Ruined King review: League RPG offers Pyke, Poros, and Pirates

Lloyd Coombes
Ruined King: A League of Legends Story review header

Ruined King: A League of Legends Story saw a surprise launch last week, and LoL’s Runeterra has never felt more inviting.

League of Legends fans have had a wild few months. Wild Rift has arrived on mobile platforms, while card-battler Legends of Runeterra is, in this writer’s humble opinion, the best game you’re probably not playing. Then there was Worlds 2021, followed by Arcane – the game’s new Netflix show that’s drawn rave reviews from fans and critics alike.

At a recent Riot Forge event, we saw the announcement of Hextech Mayhem, while the team at Airship Syndicate’s long-anticipated RPG finally dropped after more than a year of silence. While the game may have received little to no fanfare ahead of its release, we’re here to tell you that yes, League fans have another hit on their hands.

Ruined King – Key Details

  • Price: £24.99
  • Developer: Airship Syndicate
  • Release date: November 16, 2021
  • Platforms: PS4, Xbox One, Nintendo Switch, and PC

Ruined King – Trailer

Breathe in that Bilgewater air

Ruined King screenshot showing exploration
There are secrets to be found, with some enjoyable environmental puzzling to be done.

LoL’s setting, Runeterra, is ripe for exploration outside of the confines of Summoner’s Rift, and while Arcane showcases the duality of Piltover and Zaun, Ruined King takes us elsewhere on the continent.

Bilgewater is a pirate’s paradise, filled with detail and brimming with opportunity for ne’er-do-wells like Miss Fortune to build a faction, earn some coin, and get some revenge on those that wronged her family. Picking up with the gun-toting pirate, Ruined King is a tad expositionary in its early moments but after some clunky flashback cutscenes to set the scene, it’s immediately apparent that Airship Syndicate has done their homework with Riot’s cast of characters.

Pyke, the borderline zombified serial killer, also known as the Bloodharbor Ripper, is another of your protagonists, further blurring Bilgewater’s thin lines of morality. If the city wasn’t in a pretty dire state already, torn apart by gangs and crime, then it sadly only gets worse with the Harrowing. The Shadow Isles’ black, mist-like tendrils sweep across the city, and are set to engulf all of Runeterra.

After one such occurrence, your team of six League of Legends champions decides to head to the Shadow Isles to prevent it from happening again by seeking out Viego, the Ruined King.

Before we touch on gameplay, though, it’s impossible to discuss Ruined King’s story without touching on its characters’ relationships. Your party is formed of Miss Fortune, Pyke, Braum, Illaoi, Ahri and Yasuo, and there’s a real ragtag vibe to the sextet that just clicks. Whether it’s Braum charming Illaoi, or breaking down Yasuo’s detached nature, or, well, just anything involving Braum, really. He’s a delight, and the way the game pitches the team as almost a “Suicide Squad” of Runeterra is endearing while never feeling forced.

Miss Fortune is feeling lucky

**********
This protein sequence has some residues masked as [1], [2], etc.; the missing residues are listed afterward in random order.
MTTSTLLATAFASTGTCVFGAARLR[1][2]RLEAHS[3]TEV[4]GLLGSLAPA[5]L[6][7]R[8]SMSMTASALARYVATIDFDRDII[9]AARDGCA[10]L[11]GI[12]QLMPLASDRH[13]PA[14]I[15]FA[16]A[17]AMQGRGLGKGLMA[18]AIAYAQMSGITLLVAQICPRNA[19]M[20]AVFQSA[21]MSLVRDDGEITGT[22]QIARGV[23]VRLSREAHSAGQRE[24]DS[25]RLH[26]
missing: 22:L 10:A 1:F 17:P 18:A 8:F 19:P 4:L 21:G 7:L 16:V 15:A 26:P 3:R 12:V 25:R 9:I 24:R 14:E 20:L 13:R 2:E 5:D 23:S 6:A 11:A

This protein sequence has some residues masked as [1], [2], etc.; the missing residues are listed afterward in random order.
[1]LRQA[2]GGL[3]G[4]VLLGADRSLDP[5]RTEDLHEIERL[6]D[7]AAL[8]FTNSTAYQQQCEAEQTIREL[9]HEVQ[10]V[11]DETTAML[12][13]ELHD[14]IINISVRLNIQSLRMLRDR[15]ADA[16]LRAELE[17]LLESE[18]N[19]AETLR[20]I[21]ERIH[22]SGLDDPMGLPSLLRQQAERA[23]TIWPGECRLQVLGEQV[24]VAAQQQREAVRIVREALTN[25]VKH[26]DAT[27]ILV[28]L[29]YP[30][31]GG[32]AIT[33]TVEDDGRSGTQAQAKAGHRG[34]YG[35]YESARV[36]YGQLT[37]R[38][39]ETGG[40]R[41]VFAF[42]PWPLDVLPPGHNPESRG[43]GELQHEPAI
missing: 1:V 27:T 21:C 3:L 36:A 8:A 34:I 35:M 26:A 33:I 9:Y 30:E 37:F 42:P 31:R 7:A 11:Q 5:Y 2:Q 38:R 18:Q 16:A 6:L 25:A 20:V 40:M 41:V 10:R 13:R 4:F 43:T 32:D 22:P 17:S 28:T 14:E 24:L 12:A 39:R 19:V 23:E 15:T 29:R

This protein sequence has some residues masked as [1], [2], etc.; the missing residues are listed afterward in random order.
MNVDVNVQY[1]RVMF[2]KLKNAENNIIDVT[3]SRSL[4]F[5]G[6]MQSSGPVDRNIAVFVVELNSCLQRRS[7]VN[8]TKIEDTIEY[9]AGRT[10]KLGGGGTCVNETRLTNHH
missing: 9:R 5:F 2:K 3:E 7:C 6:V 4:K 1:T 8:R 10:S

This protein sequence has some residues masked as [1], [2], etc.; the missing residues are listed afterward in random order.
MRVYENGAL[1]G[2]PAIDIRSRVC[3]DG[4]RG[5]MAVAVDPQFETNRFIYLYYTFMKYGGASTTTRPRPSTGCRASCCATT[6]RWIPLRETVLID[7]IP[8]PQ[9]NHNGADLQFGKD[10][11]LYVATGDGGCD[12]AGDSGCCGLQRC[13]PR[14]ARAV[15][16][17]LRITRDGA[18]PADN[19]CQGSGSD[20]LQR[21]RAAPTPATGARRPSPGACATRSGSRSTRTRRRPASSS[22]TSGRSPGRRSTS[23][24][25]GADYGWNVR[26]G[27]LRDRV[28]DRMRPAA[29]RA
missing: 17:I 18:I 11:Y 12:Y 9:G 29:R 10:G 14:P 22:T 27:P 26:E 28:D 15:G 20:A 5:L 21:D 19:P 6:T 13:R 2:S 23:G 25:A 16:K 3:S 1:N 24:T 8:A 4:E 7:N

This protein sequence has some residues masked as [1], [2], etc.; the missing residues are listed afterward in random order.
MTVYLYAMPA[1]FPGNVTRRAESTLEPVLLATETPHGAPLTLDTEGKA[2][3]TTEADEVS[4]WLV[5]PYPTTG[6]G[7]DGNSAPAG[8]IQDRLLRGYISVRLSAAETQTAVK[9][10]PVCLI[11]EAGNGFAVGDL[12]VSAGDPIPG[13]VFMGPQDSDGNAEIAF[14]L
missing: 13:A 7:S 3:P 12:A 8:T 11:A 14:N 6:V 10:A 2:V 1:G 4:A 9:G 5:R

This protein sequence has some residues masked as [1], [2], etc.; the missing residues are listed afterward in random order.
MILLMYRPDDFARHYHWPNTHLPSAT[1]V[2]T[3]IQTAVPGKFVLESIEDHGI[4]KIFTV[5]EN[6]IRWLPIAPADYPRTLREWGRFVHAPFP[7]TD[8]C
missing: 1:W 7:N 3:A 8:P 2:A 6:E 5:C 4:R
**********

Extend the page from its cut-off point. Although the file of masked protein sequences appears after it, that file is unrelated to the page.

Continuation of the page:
Ruined King screenshot showing combat
Combat is dynamic, despite remaining turn-based.

Strong characters and a gorgeously detailed world do not a fine turn-based RPG make, though, but what’s impressive about Ruined King is how it freshens up the genre’s formula in a way that’s distinctly League of Legends.

When combat begins, players will need to manage the usual health and mana resources, while also keeping an eye on a kind of timeline at the bottom of the screen called the Initiative Bar. Not only will enemy abilities be shown here, but you’ll also find environmental effects listed for certain scenarios which offer buffs and nerfs.

If your character’s action lands in that window, it could be beneficial or, more likely, detrimental. To counter this, your attacks work in different lanes. Your standard lane, the Balance Lane, will offer your standard abilities, with Speed and Power lanes will change how quickly your abilities are cast – and how much damage they do.

Lining your moves up just right to avoid an environmental hazard or trap, then switching to the power lane to demolish an enemy feels great, particularly in instances where you come up against tougher opposition on the Shadow Isles.

It also punishes overextending, just like the MOBA, while also having characters play specific roles. It’s a really smart way to handle combat that could otherwise have felt a little static despite the big personalities of your team.

Shadow Isles Soundtrack

Ruined King screenshot showing Ahri's abilities
Ahri is as powerful as LoL fans would imagine.

Scoring your trek through the Shadow Isles is a gorgeous soundtrack from Gareth Coker of Ori, Immortals: Fenyx Rising, and Halo Infinite fame. It takes League of Legends’ bombastic setup of huge orchestral pieces and solemn, almost hymn-like vocals to new heights.

It’s foreboding when it needs to be, each character has a thematic motif, and it’s always epic. Even if you have no interest in Ruined King (why are you here?) it’s hard not to recommend a listen on your chosen streaming service.

Rating: 9/10

Ruined King is both a wonderful glimpse into League of Legends’ most nefarious region and an indication that Riot’s universe really can open up in new and interesting ways.

While we were cynical when it first launched, it’s clear Riot Forge, and Airship Syndicate, have plenty more stories to tell in Runeterra – and we can’t wait to experience them.

Reviewed on Nintendo Switch

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